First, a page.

With Eyes of Faith
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 As deacons and wives of deacons, we can easily overcommit because we are first and foremost about service to God and others. We struggle to find balance in our lives—marriage, church, family and job. And did I leave out leisure?

 We are mostly agreeable types, and are frequently the ‘go-to’ people when a commitment wasn’t honored but the work remains to be done. 

 And so, we jokingly say, the first thing we are taught in diaconate formation is the word, “No.”

 I said, taught. It’s another thing to actually allow ourselves to utter the word. It seems so final.

 And so, after consulting with my wife, Cheryl, I gave myself permission to begin keeping the Sabbath rest this week.

 And a rather strange week it was. One where appointments were ‘sliding’ all over the place leaving me behind in my efforts to get out the door in order to continue to fulfill another Lenten observation and self-imposed obligation: Spending time outside the confines of my office with people. 

 It was in reflecting on my Lenten practice in light of Jesus’ ministry of service that I came to the conclusion that I had grown complacent by putting the onus on visitors to come to me instead of my seeking them out, as Jesus did at the Pool of Five Porticos, when he asked the invalid laying poolside, “Do you really want to be healed?”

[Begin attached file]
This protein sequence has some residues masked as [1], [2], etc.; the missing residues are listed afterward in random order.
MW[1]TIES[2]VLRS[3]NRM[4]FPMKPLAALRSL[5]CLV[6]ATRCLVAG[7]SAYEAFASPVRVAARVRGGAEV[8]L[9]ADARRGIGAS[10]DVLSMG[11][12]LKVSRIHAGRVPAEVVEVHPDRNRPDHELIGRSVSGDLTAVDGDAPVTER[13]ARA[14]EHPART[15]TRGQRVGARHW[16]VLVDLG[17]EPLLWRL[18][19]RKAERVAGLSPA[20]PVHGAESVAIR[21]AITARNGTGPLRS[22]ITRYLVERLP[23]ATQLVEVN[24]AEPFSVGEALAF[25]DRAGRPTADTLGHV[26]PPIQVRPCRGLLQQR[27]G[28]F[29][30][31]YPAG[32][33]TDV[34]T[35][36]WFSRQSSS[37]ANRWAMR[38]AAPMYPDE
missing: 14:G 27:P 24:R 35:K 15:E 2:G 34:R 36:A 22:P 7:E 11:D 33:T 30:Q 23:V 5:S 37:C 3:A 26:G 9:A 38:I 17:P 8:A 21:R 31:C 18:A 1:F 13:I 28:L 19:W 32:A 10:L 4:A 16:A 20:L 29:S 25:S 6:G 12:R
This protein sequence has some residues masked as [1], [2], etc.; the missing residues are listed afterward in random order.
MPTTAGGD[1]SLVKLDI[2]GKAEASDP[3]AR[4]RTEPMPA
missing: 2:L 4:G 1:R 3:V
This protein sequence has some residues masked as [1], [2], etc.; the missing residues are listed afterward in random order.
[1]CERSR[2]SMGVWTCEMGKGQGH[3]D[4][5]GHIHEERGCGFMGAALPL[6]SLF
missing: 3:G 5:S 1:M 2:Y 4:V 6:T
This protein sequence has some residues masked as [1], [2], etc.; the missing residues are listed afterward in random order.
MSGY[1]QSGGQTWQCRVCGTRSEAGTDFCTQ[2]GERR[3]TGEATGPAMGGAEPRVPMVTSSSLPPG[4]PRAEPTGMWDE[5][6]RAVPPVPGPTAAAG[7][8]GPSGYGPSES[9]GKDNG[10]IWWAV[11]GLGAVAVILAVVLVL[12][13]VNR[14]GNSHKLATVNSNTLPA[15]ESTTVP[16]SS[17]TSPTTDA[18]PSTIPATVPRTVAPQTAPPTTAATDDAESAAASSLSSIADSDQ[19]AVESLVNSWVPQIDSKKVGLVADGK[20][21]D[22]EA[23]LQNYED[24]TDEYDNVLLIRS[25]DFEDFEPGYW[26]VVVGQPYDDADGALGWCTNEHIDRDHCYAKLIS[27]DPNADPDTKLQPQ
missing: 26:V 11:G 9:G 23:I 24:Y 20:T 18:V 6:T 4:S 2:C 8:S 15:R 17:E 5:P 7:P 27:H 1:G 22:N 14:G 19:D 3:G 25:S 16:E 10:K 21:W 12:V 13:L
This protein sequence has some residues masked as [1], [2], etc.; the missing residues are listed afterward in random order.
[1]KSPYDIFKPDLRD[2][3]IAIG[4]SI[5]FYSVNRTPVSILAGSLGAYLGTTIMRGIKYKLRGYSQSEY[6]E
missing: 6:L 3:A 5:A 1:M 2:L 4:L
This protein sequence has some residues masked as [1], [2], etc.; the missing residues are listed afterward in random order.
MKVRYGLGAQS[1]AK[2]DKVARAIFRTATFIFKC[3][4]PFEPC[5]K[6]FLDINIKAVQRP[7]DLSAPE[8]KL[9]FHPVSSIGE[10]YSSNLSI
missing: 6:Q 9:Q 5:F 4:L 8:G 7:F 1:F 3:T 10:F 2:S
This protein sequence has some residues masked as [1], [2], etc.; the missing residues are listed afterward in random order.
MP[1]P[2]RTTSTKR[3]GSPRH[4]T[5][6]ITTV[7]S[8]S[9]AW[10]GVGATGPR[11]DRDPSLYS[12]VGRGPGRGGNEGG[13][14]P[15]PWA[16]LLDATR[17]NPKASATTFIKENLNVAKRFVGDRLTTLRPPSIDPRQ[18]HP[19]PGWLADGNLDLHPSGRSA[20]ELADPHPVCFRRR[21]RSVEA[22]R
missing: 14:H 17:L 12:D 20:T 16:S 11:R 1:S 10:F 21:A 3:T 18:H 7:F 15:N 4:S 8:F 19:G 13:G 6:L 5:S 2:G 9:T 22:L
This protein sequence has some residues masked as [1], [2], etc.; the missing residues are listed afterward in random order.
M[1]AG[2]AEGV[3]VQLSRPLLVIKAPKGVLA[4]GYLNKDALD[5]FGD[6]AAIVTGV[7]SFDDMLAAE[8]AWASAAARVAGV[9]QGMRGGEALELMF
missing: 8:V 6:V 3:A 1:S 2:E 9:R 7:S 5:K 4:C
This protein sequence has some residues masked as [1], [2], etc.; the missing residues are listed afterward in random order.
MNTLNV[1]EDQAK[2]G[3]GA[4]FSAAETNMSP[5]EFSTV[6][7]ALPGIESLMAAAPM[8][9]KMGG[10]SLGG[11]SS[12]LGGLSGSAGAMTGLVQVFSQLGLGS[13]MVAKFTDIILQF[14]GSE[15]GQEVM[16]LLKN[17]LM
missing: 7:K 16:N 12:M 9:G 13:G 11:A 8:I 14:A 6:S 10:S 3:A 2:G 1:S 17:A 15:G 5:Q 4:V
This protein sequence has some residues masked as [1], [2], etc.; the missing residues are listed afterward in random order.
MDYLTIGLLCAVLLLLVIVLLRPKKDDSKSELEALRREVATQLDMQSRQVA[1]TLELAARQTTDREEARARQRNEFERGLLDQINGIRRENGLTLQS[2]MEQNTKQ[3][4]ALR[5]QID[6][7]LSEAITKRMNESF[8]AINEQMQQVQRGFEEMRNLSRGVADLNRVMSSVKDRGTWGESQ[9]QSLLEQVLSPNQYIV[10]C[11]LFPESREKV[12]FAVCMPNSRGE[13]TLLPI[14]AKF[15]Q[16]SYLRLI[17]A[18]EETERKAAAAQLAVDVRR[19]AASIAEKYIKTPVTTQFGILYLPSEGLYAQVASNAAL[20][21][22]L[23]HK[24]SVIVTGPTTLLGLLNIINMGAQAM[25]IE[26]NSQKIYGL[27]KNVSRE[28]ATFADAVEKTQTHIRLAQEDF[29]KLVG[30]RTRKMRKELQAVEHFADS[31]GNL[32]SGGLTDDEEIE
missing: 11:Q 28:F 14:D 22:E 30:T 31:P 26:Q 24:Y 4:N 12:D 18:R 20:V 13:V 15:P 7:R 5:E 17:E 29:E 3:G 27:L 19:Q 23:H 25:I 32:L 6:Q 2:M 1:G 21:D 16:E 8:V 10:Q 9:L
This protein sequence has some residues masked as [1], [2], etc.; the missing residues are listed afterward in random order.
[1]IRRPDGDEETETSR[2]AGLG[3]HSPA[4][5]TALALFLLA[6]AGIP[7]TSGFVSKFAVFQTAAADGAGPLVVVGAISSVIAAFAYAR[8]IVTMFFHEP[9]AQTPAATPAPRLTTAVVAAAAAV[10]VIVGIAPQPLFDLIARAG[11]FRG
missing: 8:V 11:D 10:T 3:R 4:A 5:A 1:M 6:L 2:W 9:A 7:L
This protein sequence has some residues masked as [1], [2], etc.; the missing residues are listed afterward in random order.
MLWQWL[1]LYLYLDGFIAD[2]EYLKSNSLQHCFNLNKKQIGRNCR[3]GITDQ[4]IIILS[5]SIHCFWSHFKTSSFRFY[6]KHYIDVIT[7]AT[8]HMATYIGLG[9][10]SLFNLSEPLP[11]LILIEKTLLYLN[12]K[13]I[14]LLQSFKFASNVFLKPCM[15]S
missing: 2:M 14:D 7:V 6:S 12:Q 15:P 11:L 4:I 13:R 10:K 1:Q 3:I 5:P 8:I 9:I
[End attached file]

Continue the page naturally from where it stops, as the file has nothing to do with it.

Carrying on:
Why, I asked myself, did I not see that before? I needed healing, too. And so, I made the commitment to myself to develop better habits. I decided to embrace the Sabbath rest.

 Now Sabbath resting is not an easy thing to do.

 In our society, value is placed on the ‘Rush! Rush!’ and those who march to a different drummer are seen as slackers and worse. Even our leisure time has to be ‘jam packed’ or we think we have been cheated.

 We all need to develop Sabbath space in our lives to just be still with God; to allow God to minister to us and ‘recharge’ our spiritual batteries. It doesn’t have to be a whole day, but whatever time we give needs to be done with intentionality. 

 Jesus, after all, retreated often after dealing with the crowds that followed him wherever he went.

 We can ease ourselves into it, retraining ourselves as we go to accept that ‘doing nothing’ is doing something beneficial for our body, mind and spirit.

 To let go and let God have this time and space in our lives.

 My first Sabbath rest may not have been totally successful (I felt somewhat guilty writing this column), however, I returned to the office full of energy and joy. 

 I can’t wait to see what next week will bring.

 Hopefully, nothing.

John DeGano is a deacon at St. Catherine of Alexandria Parish in Riverside.